$497-billion in total assets, at the end of fiscal

1998. Meanwhile, the tie-up of Toronto-Dominion

Bank and Canadian Imperial Bank of Commerce

would have resulted in total assets of $463-billion.

Twenty years later, each bank is substantially

larger despite the scuttled mergers.

RBC/BMO merger

(end of fiscal ’98)

$497B

RBC

$1.3T

(end FY’18)

$274B

(end FY’98)

BMO

$774B

$223B

TD/CIBC merger

(end of fiscal ’98)

$463B

TD

$1.3T

$182B

CIBC

$597B

$281B

THE GLOBE AND MAIL, SOURCE: BLOOMBERG

How the banks have grown

If Royal Bank of Canada and Bank

of Montreal had merged, the

combined entity would have had

$497-billion in total assets, at the

end of fiscal 1998. Meanwhile, the

tie-up of Toronto-Dominion Bank

and Canadian Imperial Bank of

Commerce would have resulted in

total assets of $463-billion. Twenty

years later, each bank is substantially

larger despite the scuttled mergers.

End

FY’18

End

FY’98

RBC/BMO merger

(end of fiscal ’98)

$497B

RBC

BMO

$1.3T

$774B

$274B

$223B

TD/CIBC merger

(end of fiscal ’98)

$463B

TD

CIBC

$1.3T

$597B

$281B

$182B

THE GLOBE AND MAIL, SOURCE: BLOOMBERG

How the banks have grown

If Royal Bank of Canada and Bank of Montreal had merged, the

combined entity would have had $497-billion in total assets, at

the end of fiscal 1998. Meanwhile, the tie-up of Toronto-Dominion

Bank and Canadian Imperial Bank of Commerce would have

resulted in total assets of $463-billion. Twenty years later, each

bank is substantially larger despite the scuttled mergers.

End

FY’18

End

FY’98

RBC/BMO merger

(end of fiscal ’98)

RBC

BMO

$1.3T

$497B

$774B

$274B

$223B

TD/CIBC merger

(end of fiscal ’98)

TD

CIBC

$1.3T

$463B

$597B

$281B

$182B

THE GLOBE AND MAIL, SOURCE: BLOOMBERG

A lasting legacy

Some bankers were angry when Mr. Martin killed the mergers, but their bitterness faded over time.

“[Mr. Martin] had to do what he had to do, and I was trying to do what I had to do. We all moved on. But we also knew what the score was," Mr. Cleghorn says.

Discussions about mergers carried on in the background for years, and BMO even took a second run at a merger in 2002, this time with Bank of Nova Scotia, which had been vocally opposed to mergers in 1998 when it was unable to find a dance partner. But the banks failed to win a blessing from new finance minister John Manley, and abandoned the plan.

At TD, a backup plan was already in motion. In advance of Mr. Martin announcing his decision in late 1998, he called bank CEOs to Ottawa to brief them. Mr. Baillie hitched a ride to Ottawa on CIBC CEO Al Flood’s plane, and on the flight, said to him, "'Well, it looks like we’re competitors again, so you might want five minutes alone with the finance minister, and I’d like to have five minutes alone with him.’ So we agreed to that.”

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Mr. Baillie says he used his five minutes to test Mr. Martin’s willingness to allow TD to acquire Canada Trust, a major force in retail banking that had attracted takeover interest from several lenders. Mr. Martin’s response, as Mr. Baillie recalls, was “as long is it isn’t one of the [Big Five banks]." Mr. Martin says he doesn’t remember that exchange.

In no time, TD was on the phone with the largest shareholders in Imasco Ltd., which owned Canada Trust. In 2000, TD struck a deal, pulling off a coup that helped transform what was then Canada’s fifth-largest lender. TD is now neck and neck with RBC for the title of Canada’s largest bank, with $1.3-trillion in assets.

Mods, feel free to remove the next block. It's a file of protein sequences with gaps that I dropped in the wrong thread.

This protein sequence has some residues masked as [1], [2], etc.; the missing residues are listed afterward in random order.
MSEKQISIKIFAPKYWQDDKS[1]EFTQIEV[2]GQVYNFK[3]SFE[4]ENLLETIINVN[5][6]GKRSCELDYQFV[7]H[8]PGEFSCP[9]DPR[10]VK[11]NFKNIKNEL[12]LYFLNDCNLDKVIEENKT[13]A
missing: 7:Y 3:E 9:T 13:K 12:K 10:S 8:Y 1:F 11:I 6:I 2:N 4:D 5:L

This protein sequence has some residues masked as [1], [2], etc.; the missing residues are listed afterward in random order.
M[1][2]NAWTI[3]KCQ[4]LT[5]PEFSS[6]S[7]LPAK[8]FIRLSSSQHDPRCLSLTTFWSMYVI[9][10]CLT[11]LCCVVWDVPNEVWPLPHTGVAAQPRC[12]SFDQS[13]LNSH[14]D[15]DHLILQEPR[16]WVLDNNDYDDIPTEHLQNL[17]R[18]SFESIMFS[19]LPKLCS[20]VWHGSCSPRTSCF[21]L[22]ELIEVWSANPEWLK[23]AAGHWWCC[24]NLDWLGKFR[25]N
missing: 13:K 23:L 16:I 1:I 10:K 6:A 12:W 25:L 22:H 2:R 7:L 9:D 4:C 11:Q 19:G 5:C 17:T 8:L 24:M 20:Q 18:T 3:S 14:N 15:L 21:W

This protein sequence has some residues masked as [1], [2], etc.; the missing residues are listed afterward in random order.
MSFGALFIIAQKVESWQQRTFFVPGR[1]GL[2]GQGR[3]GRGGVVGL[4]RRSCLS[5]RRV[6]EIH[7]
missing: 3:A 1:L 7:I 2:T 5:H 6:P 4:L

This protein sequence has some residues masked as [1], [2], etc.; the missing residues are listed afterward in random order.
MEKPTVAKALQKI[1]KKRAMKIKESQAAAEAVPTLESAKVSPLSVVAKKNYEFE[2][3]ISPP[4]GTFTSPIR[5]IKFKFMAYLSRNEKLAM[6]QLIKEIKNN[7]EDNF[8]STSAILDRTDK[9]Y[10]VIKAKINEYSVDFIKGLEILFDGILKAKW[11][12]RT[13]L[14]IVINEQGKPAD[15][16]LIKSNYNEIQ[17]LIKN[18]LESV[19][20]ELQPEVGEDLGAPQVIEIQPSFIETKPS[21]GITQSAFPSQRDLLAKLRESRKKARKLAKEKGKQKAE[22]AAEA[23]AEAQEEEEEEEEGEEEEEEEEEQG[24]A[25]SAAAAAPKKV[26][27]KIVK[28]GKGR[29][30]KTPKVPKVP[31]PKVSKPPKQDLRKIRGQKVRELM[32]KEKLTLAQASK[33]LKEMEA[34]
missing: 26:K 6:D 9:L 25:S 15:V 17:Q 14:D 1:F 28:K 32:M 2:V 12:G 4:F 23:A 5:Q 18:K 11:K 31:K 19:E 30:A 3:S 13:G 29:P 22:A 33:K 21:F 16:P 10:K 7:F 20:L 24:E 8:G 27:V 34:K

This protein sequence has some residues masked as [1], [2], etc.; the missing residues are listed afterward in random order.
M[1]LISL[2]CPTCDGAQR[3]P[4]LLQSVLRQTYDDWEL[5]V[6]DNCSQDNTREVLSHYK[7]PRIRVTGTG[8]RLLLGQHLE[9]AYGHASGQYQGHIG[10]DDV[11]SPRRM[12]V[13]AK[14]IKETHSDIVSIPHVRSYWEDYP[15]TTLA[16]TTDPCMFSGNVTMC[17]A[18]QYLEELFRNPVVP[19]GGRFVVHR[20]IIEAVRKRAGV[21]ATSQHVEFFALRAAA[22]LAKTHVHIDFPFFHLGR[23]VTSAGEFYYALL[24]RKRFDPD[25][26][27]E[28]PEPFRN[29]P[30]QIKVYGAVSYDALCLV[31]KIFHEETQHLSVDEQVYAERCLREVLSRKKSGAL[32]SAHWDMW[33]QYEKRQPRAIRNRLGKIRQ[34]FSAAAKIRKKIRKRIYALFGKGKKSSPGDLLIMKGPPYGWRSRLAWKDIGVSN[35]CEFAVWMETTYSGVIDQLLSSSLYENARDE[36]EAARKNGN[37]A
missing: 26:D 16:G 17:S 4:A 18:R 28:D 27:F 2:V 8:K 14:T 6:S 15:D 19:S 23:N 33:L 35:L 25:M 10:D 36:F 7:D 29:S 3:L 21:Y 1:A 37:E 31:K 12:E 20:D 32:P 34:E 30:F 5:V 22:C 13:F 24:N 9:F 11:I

“I think if [the mergers of 1998] had gone through, we would not have had a competitive advantage vis-à-vis the Royal and the Montreal,” Mr. Baillie says. “From TD’s point of view, it couldn’t have worked out better.”

Paul Bleyer, executive director for the Council of Canadians, yells up to the office of Canadian Finance Minister Paul Martin after unveiling a billboard memo in Ottawa on Dec. 2, 1998.

Jim Young

Other banks took longer to regroup. RBC ultimately bought North Carolina-based Centura Bank in 2001, then sold it in 2011 after struggling to gain traction in American retail banking, though it also built a New York-based capital markets arm that now ranks among the top 10 U.S. investment banks. CIBC, which was Canada’s second-largest bank at the time of the mergers, plunged aggressively into ill-fated forays in U.S. investment banking and electronic retail banking that led to massive write-downs. Over time, CIBC fell to fifth place among Canada’s largest banks, and only recently re-established its U.S. footprint with a commercial and private bank based in Chicago. BMO gradually built its strength in commercial and retail banking in the U.S. Midwest through BMO Harris Bank, which it had already acquired in 1984. And Scotiabank largely bypassed the United States, investing instead in more emerging markets such as Latin America and the Caribbean.

"The biggest lasting impact [of the blocked bank mergers] is that Canadian banks had to be more innovative about how they would continue to grow,” Mr. Moorcroft says. “Before that, the strategies of the big banks were pretty similar.”

The fallout was tangible in other important ways. Discussions over mergers between the government, regulators and the Bank of Canada shaped concerns about banks becoming too big to fail – a problem that came into sharp focus in 2008 with the onset of a global financial crisis. Canadian banks were still building their U.S. footprints and had avoided many of the worst excesses of their peers abroad, seizing the opportunity to snatch up talent cut loose by floundering U.S. banks.

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Denying the mergers may also have strengthened the hand of Canada’s banking regulator, the Office of the Superintendent of Financial Institutions (OSFI), in restraining the banks. “I’m sure OSFI was under tremendous pressure to loosen the reins and allow all sorts of things that were happening in the States,” Mr. von Finckenstein says. “If we had had even larger entities, and fewer, it would have been so much harder for them to resist the pressure.”

Today, there is broad agreement that a merger between any of Canada’s largest banks is still verboten, no matter the government of the day, except in a crisis in which a major Canadian bank would need rescuing. “I think all you could do is lose votes if you supported it,” Mr. Baillie says.

Then again, Mr. Cleghorn says, “you never say never.”